>
    > Thanks, looks interesting. I'll have to spend some time reading that large
    > amount of material first!!
    >
    > Do you know if I need SQL Express, or can I use the existing installation
    > of SQL Server 2000 that's on my development machine? There's no point in
    > installing more stuff that I don't need if SQL Server 2000 will do fine.
    >
    >>ASP.NET 2.0 is not so far away, and right about now
    >>is a great time to start familiarizing yourself with it,
    >>so that when the product is released, later this year,
    >>you'll be favorably positioned to work with it.

    >
    > How different is it? I'm just wondering if I'm wasting my time looking at
    > current ASP.NET stuff is 2.0 is going to make it all out of date. Are
    > there any books on ASP.NET 2.0?
    >
    > Thanks for the reply.
    >
    >>VWD is like a "Mini-Visual Studio" which focuses
    >>exclusively on ASP.NET 2.0 Web Development.
    >>
    >>I have a feeling you'll like it. ;-)
    >>
    >>ASP.NET 1.0 and 1.1 won't be around for much longer
    >>after 2.0 is released ( and even if they are, 2.0 brings
    >>with it many improvements over them ).
    >>
    >>
    >>
    >>Juan T. Llibre
    >>ASP.NET MVP
    >>===========
    >>"Alan Silver" <> wrote in message
    >>news:8zwEZjEiZ$...
    >>> >Since you don't have VS.Net you might try the free Web Matrix which is
    >>> >really really good.
    >>> >http://www.asp.net/webmatrix/default.aspx?tabIndex=4&tabId=46
    >>>
    >>> Got it already thanks. I have been through the tutorials, but they are
    >>> fairly basic (as are most of the tutorials I've seen). I was looking for
    >>> something to help me take the step to real world programming instead of
    >>> simple basic examples.
    >>>
    >>>>Following that theme you might want a ASP.Net Web Matrix book, I can't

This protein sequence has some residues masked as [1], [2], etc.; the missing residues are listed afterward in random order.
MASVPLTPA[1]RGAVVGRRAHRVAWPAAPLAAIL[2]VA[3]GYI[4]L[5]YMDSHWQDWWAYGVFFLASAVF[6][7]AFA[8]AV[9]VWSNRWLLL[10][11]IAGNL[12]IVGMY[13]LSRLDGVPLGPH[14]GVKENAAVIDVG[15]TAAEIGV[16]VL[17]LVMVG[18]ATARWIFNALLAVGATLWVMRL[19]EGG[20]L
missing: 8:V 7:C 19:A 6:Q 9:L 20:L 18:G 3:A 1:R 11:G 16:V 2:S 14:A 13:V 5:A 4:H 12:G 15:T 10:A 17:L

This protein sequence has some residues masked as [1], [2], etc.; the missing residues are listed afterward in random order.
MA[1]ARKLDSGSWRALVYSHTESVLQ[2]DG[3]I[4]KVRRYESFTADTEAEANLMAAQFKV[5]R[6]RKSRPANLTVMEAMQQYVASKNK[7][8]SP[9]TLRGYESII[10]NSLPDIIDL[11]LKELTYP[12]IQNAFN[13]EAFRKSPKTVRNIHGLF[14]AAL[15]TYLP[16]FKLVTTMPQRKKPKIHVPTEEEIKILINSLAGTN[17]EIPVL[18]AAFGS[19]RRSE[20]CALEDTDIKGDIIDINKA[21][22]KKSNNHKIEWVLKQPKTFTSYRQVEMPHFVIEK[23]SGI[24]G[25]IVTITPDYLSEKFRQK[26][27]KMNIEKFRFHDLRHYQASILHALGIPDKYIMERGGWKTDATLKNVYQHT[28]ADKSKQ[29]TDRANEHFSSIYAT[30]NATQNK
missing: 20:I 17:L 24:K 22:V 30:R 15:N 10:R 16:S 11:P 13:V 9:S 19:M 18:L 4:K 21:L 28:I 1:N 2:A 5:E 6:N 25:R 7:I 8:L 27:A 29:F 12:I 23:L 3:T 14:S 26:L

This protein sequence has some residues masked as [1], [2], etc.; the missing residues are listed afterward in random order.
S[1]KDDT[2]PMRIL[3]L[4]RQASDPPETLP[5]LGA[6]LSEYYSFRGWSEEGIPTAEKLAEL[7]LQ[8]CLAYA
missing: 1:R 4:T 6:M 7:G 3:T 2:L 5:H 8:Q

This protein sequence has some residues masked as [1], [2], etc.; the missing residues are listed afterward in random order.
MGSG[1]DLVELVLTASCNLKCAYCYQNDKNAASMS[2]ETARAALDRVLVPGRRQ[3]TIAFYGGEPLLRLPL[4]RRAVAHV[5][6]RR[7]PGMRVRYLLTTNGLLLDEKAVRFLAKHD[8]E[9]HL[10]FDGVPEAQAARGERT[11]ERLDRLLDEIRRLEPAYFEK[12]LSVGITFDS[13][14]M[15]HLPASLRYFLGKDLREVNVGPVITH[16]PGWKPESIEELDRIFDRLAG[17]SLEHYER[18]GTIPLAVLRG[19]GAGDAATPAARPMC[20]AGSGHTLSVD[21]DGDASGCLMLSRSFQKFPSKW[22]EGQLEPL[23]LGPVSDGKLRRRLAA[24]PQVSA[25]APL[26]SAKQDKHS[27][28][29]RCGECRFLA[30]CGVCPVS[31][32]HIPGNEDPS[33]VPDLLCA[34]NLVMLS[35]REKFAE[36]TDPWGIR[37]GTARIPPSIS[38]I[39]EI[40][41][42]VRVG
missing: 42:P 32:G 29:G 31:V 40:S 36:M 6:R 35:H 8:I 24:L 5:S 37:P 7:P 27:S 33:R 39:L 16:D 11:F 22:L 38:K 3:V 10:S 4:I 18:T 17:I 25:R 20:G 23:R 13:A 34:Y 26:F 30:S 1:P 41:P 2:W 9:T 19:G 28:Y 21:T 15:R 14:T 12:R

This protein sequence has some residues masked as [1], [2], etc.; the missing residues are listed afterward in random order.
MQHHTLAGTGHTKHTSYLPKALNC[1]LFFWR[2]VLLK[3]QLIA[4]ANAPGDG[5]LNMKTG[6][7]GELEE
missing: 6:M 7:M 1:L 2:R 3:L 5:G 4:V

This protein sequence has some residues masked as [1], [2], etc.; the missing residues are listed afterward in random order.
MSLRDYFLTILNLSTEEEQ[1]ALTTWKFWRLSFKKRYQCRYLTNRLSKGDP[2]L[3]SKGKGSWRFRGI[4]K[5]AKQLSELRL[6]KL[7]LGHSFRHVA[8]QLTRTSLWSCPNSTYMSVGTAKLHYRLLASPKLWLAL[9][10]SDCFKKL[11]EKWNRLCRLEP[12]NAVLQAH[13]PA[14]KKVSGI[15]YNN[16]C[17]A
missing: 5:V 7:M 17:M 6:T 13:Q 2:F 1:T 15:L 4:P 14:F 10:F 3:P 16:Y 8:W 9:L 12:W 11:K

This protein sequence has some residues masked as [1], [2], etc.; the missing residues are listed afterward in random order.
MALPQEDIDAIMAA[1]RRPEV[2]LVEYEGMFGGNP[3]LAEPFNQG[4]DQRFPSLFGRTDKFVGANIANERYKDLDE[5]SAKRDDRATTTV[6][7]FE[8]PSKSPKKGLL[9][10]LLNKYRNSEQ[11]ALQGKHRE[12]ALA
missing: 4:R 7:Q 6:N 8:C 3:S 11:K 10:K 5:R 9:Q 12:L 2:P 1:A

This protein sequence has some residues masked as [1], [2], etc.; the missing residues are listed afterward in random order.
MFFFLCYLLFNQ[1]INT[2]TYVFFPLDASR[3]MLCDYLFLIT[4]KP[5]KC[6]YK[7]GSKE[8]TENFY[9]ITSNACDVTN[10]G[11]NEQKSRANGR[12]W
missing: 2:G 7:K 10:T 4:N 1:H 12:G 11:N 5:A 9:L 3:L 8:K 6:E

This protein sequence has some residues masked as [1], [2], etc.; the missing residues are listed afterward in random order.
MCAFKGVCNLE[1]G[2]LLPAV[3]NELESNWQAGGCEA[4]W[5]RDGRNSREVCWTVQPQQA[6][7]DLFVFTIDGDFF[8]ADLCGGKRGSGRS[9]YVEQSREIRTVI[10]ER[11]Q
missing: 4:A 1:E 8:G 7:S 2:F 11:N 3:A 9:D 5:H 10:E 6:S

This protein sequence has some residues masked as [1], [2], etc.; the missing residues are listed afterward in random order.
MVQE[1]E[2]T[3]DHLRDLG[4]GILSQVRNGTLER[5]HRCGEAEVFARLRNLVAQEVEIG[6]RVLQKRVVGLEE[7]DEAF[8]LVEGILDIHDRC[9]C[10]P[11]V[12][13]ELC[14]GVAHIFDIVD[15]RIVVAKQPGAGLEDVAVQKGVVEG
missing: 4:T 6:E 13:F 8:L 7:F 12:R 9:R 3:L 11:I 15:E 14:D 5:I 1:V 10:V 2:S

>>>>recommend any, but there are plenty out there
    >>>>http://www.wrox.com/WileyCDA/WroxTitle/productCd-0764543741.html for
    >>>>example.
    >>>>
    >>>>I learnt on ASP.Net Unleashed years ago....it's an average book....
    >>>
    >>> Thanks, I already bought a lousy book, average is beating my first
    >>> attempt!!
    >>>
    >>> --
    >>> Alan Silver
    >>> (anything added below this line is nothing to do with me)

    >>
    >>

    >
    > --
    > Alan Silver
    > (anything added below this line is nothing to do with me)
     
    Juan T. Llibre, Jan 11, 2005
    #10
  11. Alan Silver

    Alan Silver Guest

    >> How different is it? I'm just wondering if I'm wasting my time looking at
    >> current ASP.NET stuff is 2.0 is going to make it all out of date.

    >
    >It's not all going to go away overnight, but soon enough,
    >anyway. Nothing is a waste of time, but there's a lot of
    >little things which can trip you going from 1.1 to 2.0.

    <snip>
    >re:
    >>Are there any books on ASP.NET 2.0?

    <snip>

    Phew, looks like I have some serious reading ahead of me!!

    Do you have any experience of these books? What worries me a little is
    that they are all (logically) aimed at people who know 1.1 well. I'm a
    rank beginner at ASP.NET, so these books might be beyond me. I could do
    with something that will teach me the basics as well. Not sure if I'm
    going to find anything like that yet.

    Any suggestions?

    >Good luck!


    Thanks, looks like I'm going to need it ;-)

    --
    Alan Silver
    (anything added below this line is nothing to do with me)
     
    Alan Silver, Jan 11, 2005
    #11
  12. Alan Silver

    WJ Guest

    No dispute! :)

    John

    "Alan Silver" <> wrote in message
    news:5zqF59EKb$...
    >>> Hello,
    >>>

    >>Nothing beats on-hand trainning regardless of how many good books you
    >>read.
    >>If you are serious or your company is, I would recommend you to attend a
    >>certified training course on this subject! Although I have seen some
    >>peoples
    >>doing very well without going to formal classes.

    >
    > Ah, therin lies the rub (as I believe Will once said). I am a
    > self-employed developer, I don't work for a company. I can't afford the
    > time or money for training courses. That's why I'm looking for books.
    >
    > I actually find that well-written books can often be better than training
    > courses as you can go at your own pace. The one thing you miss is the
    > peer-to-peer experience, but that's where Usenet comes in!!
    >
    > Thanks for the reply
    >
    > --
    > Alan Silver
    > (anything added below this line is nothing to do with me)
     
    WJ, Jan 11, 2005
    #12